Reel Dance Resonates

Nathaniel Christopher Arthur [Peterborough, Ont.] Volume 38 Issue 20

Movies about dance–not just on Bravo at 3 am anymore! On Friday, February 20, Peterborough New Dance hosted “Reel Dance on the Road: Moving Pictures Festival of Dance on Film and Video” at the Gordon Best Theatre. The evening’s colourful mosaic of local, national, and international dance film included several noteworthy works.


Essentially a home video, Elevation is nothing more extraordinary than three or four kids running around on a beach, dancing and playing music with driftwood, and a mother relaxing in a floral summer dress, pushing a button marked ‘elevation.’ Refreshing, innocent and fun, this piece reminds us of the little dancer in all of us. Making excellent use of sunlight and the colours yellow, pink and blue, Elevation is the perfect prelude to summer.

Mirror Image

This film features two dancers: one inside a red and black house, resembling the set of a 1980s music video, and one outside in the rain. They move mostly in unison, occasionally pausing to observe each other, but never talking or touching. The cheesy storyline and terrible music make it all but impossible to focus on the choreography. One audience member confessed that she had a hard time holding in her laughter when she heard the “thump” of synthetic drums–they sounded like something out of an old Ron Jeremy video.

B-Girl and the Butterfly

I like this one–It looks like a short clip of someone having a good day, accompanied by uplifting and reassuring music. The film’s dialogue consisted of an answering machine message, which sounded like words of encouragement and support from B-Girl’s boyfriend. You hear his voice as she travels around the city in her car and dances alone in her sun-filled apartment.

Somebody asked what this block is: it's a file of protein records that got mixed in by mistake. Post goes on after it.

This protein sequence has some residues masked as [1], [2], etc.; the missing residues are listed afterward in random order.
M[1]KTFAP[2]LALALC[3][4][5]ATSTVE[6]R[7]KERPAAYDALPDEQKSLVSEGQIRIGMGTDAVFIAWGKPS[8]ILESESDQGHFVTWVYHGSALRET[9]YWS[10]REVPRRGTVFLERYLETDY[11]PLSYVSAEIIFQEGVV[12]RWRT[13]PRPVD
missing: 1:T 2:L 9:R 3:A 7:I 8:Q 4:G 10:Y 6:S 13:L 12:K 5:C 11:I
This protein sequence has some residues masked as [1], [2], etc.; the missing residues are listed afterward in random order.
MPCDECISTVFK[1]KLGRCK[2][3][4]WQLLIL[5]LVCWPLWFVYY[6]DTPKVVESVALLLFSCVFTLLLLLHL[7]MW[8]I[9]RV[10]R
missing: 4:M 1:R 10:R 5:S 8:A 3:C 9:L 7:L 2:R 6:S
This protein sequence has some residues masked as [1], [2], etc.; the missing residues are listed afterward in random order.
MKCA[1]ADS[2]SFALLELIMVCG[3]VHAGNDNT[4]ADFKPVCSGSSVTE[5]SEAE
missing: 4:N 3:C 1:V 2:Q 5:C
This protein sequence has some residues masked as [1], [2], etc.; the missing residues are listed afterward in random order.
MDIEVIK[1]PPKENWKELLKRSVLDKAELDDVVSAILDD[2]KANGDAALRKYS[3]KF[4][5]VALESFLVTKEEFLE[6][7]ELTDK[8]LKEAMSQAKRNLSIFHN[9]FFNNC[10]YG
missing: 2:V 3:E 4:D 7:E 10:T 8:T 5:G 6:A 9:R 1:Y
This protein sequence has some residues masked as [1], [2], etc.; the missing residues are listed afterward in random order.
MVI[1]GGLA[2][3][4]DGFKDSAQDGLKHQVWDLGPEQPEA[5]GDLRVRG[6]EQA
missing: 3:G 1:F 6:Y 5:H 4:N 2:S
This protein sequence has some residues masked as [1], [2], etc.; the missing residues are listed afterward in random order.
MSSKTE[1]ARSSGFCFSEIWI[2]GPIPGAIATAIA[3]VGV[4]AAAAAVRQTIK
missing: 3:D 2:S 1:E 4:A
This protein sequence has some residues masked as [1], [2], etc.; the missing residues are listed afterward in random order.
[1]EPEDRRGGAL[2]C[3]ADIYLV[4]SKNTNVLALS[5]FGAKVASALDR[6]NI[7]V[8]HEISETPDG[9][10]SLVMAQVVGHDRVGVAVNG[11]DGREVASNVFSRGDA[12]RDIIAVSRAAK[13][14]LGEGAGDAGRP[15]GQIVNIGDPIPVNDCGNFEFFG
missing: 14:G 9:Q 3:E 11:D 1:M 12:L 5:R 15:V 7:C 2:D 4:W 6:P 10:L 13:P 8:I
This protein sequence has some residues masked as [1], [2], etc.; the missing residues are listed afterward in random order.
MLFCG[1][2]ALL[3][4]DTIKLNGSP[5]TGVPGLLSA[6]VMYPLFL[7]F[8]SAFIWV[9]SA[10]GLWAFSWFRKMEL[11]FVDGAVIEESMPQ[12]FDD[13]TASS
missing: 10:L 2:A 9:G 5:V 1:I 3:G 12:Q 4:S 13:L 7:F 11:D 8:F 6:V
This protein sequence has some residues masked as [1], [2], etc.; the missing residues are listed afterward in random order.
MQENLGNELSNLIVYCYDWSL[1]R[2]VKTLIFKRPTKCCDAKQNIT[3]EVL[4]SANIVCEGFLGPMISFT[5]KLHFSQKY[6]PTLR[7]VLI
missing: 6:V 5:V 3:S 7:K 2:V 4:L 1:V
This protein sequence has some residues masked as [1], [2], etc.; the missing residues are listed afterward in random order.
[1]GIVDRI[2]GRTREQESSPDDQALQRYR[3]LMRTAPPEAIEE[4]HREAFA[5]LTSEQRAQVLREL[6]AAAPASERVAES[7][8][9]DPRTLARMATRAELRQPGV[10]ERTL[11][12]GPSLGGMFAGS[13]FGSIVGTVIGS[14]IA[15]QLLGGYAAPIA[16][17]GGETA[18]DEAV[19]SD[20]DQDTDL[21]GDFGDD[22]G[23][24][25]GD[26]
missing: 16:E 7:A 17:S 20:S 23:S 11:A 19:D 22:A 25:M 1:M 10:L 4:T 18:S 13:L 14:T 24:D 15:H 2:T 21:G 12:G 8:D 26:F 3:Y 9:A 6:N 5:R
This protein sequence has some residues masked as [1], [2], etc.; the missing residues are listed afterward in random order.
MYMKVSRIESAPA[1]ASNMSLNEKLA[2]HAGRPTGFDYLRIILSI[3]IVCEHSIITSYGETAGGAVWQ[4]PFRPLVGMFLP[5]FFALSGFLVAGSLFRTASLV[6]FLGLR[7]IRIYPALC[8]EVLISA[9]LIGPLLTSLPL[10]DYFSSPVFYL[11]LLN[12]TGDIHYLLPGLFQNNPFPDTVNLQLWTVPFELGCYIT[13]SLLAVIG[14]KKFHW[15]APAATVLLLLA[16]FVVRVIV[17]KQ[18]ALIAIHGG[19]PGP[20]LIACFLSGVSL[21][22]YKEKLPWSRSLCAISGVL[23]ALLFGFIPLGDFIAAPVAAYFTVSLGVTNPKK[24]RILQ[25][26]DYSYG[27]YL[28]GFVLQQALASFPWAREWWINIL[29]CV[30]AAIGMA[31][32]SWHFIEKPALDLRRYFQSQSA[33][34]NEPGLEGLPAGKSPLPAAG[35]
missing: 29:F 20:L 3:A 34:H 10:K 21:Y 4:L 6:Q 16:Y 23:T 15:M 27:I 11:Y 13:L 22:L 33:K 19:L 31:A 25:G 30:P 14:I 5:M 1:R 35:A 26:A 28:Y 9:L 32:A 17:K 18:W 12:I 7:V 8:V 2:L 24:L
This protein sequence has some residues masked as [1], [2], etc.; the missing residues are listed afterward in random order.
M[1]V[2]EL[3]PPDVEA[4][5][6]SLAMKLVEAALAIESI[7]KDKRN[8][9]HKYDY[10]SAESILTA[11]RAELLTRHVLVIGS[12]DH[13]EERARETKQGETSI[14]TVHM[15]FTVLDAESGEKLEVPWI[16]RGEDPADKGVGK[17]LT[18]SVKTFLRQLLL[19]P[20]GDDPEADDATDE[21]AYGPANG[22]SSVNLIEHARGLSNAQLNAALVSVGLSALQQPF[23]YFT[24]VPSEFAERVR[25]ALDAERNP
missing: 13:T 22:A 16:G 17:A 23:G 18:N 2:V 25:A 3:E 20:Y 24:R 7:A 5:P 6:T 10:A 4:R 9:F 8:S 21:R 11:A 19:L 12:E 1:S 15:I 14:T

Hasta La Proxima

This film is about love, pure and simple. More precisely, it is love between a man in a firefighter’s uniform and a woman in a green slip. This film is extraordinary because you do not have to know a thing about dancing to understand it. Dancers fall, float and fly. Every movement is expressive and intense to the point that no words or props are needed.


A disturbed woman lies on a bedroom floor, remembering dancing and diving with a lady in a red dress. Her memories of beautiful scenes filled with light and vibrant colours stand in stark contrast to the very grey and dull reality of her house, her room and the sky. With a heavy box in tow, she puts on her coat and red high-heels and makes a hasty exit from her house. After a grueling haul through the mud, she makes her way to cliffs by the seaside, walks out onto the pier, takes her coat off and wraps herself up with some cords. At first I thought she was going to blow herself up but instead, as she plugged in, I realized that she was wrapped in Christmas lights. The last scene shows her shining triumphantly against the night sky.

I am a resident of Burnaby, British Columbia, Canada, who has been blogging here for nearly 25 years. I enjoy sharing my thoughts and feelings on my own online platform. From 1998 until 2017, I worked as a journalist, and I have posted most of my articles in the 'News' section of this website.